Research throughout the world is pointing to Asia-Pacific as both the source and the victim of cyber-crime. Willis Towers Watson’s regional associate director, cyber, Jessica Wright tells StrategicRISK why a lack of awareness could prove extremely costly for businesses in the region.
In Asia, factors such as the lack of transparency, weak cyber regulations, low awareness, and hierarchical organisation structures have exposed both public and private organisations to a risk of a cyber-related losses.
The Pacific region is not dissimilar, with Australia and New Zealand historically being sheltered from many global phenomena due to their distant geographical location – but as we know, cyber risk is not restricted by physical borders.
The prevalence of publically disclosed incidences in APAC is continuously rising year-on-year. In the first half of 2017, Trend Micro blocked 82 million ransomware threats, with 35.7% of these targeting APAC entities - the highest of all regions.
Despite real losses having been sustained by many organisations in the region, companies continue to believe that they will not be the ones to be affected. Relying on the word of the IT team that the company network is fully protected, believing only large US and European companies are exposed, and having certainty that an attack would not cause a large loss to the organisation are all common arguments used against investing further in cyber security.
This lack of awareness could prove extremely costly from an economic perspective, and has in turn encouraged governments and policy-makers throughout the region to educate and legislate consumers and businesses – but there is still a long way to go.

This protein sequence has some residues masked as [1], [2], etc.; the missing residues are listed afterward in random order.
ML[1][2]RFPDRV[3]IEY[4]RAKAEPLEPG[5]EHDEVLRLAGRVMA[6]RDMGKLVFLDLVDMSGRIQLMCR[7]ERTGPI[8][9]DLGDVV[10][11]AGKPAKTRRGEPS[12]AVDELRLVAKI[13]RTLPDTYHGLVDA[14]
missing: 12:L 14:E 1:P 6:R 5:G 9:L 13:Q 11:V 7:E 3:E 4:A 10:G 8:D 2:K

Organisations should have fully integrated, comprehensive plan that emphasises people, capital and technology protections to effectively manage cyber risk across the enterprise and ensure resiliency.
Even with prudent controls in place, consistent employee training and exemplary IT staffing and performance, the dark side of digital connectivity will eventually find its way in, and organisations must be prepared to respond effectively and efficiently.
Board-level support is essential to ensure this is being adequately addressed as an enterprise wide risk – in fact, it is part of a directors’ fiduciary duties to do so.
For those organisations that haven’t experienced a cyber loss, envisioning the financial and reputational effect of an incident can prove difficult. Partnering with third party experts who can assist with identifying, quantifying and addressing all aspects of cyber risk is fundamental to building a cyber resilient organisation.
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